Hi, Catherine and All,
Yes, I love Private Universe, and despite agreeing with much of what Catherine writes below, I would almost always choose to use it. One distinction that may be important here is that I think Private Universe is particularly appropriate for Communicating Ocean Sciences K-12, perhaps, arguably, more appropriate than for COSIA.
Catherine’s point about students tending to focus on the ”bad teacher” is an important one, and I have mixed feelings about it. I’ve used the video more with inservice teachers than with college students, but enough to know that the college students are more likely to default into teacher-bashing. This is never a good thing. However, with some fancy facilitation, I think it’s really important, especially in COS K-12, to have students think about the impact of teaching. In the video, the teacher is actually pretty good, uses models and ”hands-on”, and clearly cares deeply about her students and her practice. But she makes some subtle moves that she is mostly unaware of that actually create barriers to learning. Not a bad thing for students to see before they go into a classroom. Then to Catherine’s point about the need for models of good instruction and the best part of the video being the interview with Heather when the interviewer pushes her to grapple with her own understandings…I think THAT is precisely the model of good instruction that we want to highlight for our students. The interviewer is a more effective teacher than the teacher. The interviewer is asking and probing, kindly demanding explanations, never telling or explaining himself, and never congratulating a ”right answer” or demeaning a ”wrong” one. That is the model for constructivist, inquiry-based instruction we want to point out. When we saw Phil Sadler (and Heather!) speak at NSTA on the 20th Anniversary of the film, he spoke at length about how hard it is to do a good interview, and that in fact, he teaches interviewing skills to his pre-service teachers because it is the heart of good teaching and the most difficult teaching skill to acquire. Heather told us 20 years later that the only thing she remembers from that inconsequential interview that made her a cult hero, is that it was the first time in her education that she didn’t know when she had reached the right answer, which forced her to focus on understanding for herself rather than ”pleasing the teacher.”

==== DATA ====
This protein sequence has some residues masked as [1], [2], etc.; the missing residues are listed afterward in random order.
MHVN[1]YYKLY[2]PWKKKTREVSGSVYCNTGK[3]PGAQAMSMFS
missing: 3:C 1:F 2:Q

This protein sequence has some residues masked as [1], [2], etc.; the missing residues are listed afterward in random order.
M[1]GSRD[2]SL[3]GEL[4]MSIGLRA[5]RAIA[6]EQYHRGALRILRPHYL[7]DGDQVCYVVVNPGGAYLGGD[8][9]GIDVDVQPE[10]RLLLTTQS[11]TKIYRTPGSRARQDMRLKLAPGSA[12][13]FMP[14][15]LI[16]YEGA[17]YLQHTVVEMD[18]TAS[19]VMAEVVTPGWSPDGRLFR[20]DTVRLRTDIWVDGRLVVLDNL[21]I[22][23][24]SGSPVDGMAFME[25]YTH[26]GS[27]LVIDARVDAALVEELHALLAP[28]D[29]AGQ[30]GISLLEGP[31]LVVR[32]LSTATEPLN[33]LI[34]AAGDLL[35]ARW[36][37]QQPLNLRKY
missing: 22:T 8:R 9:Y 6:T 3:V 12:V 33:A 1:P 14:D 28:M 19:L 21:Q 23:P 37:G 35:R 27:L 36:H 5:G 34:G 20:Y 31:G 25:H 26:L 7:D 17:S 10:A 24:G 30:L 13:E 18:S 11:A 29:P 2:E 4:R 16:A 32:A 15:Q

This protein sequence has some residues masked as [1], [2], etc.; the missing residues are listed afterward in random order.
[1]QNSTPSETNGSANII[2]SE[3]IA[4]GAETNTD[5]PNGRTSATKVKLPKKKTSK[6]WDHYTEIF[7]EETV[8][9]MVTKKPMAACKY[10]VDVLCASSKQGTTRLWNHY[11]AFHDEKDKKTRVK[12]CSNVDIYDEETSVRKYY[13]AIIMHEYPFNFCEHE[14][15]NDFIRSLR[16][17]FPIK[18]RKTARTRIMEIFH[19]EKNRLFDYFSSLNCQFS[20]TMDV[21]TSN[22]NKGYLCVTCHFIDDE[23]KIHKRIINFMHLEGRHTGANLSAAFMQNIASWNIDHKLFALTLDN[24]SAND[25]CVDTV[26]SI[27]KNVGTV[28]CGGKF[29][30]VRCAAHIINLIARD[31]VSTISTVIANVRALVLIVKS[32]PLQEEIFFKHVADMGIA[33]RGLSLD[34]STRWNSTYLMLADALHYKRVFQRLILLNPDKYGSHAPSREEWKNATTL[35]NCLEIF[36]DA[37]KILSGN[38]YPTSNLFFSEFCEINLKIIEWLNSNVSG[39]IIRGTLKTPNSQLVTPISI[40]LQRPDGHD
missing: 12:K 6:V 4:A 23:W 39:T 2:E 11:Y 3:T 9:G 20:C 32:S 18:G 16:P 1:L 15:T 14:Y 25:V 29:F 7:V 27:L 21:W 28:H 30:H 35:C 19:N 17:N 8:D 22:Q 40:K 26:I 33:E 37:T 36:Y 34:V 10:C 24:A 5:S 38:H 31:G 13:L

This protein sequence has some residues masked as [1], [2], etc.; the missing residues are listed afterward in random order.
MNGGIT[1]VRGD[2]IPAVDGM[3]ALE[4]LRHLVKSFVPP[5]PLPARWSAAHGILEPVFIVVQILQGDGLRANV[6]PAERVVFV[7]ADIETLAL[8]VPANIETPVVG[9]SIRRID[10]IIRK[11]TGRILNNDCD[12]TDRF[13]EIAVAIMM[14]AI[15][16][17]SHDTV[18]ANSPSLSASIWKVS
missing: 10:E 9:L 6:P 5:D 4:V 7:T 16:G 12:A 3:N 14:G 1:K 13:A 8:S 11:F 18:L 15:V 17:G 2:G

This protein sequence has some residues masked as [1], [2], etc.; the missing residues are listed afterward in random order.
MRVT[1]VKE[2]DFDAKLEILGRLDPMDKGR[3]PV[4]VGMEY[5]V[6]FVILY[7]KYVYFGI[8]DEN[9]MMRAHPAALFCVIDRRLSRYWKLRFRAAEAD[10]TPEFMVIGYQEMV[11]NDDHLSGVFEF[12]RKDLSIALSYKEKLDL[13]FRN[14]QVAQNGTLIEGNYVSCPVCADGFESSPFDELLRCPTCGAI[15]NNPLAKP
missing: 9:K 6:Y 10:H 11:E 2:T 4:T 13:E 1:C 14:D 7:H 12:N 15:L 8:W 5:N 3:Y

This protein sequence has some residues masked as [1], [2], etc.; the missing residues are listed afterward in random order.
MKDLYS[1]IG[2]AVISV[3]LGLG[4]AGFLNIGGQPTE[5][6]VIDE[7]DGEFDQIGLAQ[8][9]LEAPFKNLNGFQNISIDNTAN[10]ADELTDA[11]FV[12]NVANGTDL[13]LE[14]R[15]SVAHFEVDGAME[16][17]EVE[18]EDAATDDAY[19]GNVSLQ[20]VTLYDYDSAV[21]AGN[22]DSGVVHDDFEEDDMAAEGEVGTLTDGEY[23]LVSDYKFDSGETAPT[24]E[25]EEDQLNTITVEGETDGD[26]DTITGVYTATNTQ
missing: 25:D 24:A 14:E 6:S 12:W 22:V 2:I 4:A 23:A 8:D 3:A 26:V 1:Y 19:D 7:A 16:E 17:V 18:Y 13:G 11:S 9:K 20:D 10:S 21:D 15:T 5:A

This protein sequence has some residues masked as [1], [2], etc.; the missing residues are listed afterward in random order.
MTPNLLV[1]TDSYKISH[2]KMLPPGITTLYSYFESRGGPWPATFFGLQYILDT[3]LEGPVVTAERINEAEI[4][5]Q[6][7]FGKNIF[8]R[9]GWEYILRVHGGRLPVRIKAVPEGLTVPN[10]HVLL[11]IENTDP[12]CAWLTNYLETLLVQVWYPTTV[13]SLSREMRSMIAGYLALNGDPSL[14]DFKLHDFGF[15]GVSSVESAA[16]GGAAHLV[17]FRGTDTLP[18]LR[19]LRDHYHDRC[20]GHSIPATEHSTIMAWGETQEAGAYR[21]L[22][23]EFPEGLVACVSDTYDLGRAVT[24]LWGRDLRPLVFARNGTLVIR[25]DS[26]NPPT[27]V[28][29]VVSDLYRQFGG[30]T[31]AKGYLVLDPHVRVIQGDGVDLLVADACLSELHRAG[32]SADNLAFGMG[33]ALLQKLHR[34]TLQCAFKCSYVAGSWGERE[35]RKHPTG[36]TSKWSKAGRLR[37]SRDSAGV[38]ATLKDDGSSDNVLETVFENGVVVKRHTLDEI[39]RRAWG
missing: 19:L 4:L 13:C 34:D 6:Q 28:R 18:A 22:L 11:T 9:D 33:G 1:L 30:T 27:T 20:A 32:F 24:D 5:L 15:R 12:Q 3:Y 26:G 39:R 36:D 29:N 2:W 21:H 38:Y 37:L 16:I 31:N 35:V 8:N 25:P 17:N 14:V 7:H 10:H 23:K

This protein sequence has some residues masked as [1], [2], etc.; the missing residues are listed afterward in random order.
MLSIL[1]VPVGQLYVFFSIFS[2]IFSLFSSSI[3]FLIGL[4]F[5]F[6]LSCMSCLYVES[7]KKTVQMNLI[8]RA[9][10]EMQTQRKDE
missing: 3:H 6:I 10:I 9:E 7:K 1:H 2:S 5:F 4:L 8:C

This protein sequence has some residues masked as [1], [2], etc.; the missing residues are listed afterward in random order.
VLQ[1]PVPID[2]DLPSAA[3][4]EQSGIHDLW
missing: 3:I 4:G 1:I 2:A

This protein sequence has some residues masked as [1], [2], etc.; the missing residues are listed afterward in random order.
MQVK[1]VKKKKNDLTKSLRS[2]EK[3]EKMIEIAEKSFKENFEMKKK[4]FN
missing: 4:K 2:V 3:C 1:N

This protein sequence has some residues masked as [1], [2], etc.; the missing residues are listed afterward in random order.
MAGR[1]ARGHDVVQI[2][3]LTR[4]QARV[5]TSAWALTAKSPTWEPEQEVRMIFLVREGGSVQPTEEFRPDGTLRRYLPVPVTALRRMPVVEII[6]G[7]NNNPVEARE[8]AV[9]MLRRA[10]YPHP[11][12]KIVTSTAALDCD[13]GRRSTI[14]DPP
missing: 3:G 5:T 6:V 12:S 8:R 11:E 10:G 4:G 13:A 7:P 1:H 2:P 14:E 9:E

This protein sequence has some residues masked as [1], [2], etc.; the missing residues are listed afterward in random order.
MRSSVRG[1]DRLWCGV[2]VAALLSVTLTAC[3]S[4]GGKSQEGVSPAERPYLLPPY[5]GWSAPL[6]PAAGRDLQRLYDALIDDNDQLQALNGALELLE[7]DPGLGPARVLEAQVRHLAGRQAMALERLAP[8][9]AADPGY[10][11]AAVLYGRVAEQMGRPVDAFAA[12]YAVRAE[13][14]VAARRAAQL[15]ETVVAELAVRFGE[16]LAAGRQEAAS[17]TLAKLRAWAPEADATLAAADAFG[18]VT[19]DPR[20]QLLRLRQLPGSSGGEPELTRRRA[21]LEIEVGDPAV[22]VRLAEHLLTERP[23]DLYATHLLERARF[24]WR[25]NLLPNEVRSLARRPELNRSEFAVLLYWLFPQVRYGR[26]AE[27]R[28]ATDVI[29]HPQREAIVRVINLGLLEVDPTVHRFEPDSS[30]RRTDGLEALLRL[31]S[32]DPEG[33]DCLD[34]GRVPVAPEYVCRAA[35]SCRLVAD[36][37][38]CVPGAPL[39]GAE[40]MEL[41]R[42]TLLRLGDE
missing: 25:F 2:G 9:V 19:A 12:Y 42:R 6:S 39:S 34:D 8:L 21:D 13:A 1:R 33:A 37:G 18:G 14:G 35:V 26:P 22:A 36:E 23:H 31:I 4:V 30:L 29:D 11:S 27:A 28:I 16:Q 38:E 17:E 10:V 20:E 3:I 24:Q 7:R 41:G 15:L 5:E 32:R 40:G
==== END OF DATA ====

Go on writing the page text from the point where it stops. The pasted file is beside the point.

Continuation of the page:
The most troubling part of using the video for me, and this is usually more of a problem with teachers than with college students, is that it often raises teachers’ anxiety about students leaving their class with ”misconceptions.” We have struggled with many groups of teachers who have concluded that they must spend more time correcting students’ misconceptions, that the film proves that they don’t have time for all those messy discussions, they just have to tell students the right answers more often to ensure that they get it. Some teachers have even told us that the discussions and meaning making is the source of the misconceptions, that the more you let students think, the more screwed up they get and the more they teach each other wrong ideas. It takes some extended discussion to come back around to the notion that students have these ideas (their private universes) in their heads anyway, and the only issue is, do you, the teacher, want to know about them or pretend they don’t exist? I think it’s critical to be confronted with evidence that students don’t always learn what their teachers teach! On all of our surveys of college students at the beginning of the COS course, the most notable finding (to me, anyway) is that our students think that the best way for someone to understand a complex concept is to be provided with a clear explanation of that concept. Oh, if it were so easy!
Anyway, despite any of the intellectual subtleties of the pros and cons of using the video, despite how well or poorly it highlights more current research, etc., the real reason I like the video is because it never fails to provoke a superb class discussion, and beyond even that, Heather is MY cult hero. I love watching her think.
Now, I also want to say, that when I watch Catherine Halversen teach the moon balls/phases of the moon activity, I see no reason to show the video. She is so skilled, that every student in the class becomes Heather, and being Heather is better than watching her. Save the minutes.
So, my conclusion: I lean more toward using Private Universe in COS K-12 than in COSIA, and if I use it, I make sure to provide plenty of time for discussion after the video to make sure we can explore some of the more challenging directions that it can take a group. If I don’t have the time to use it in that thoughtful, reflective way, I don’t think it’s a problem not to use it.
Thanks for the opportunity to hash through this. As usual, when you come to Lawrence Hall of Science, no answers are forthcoming!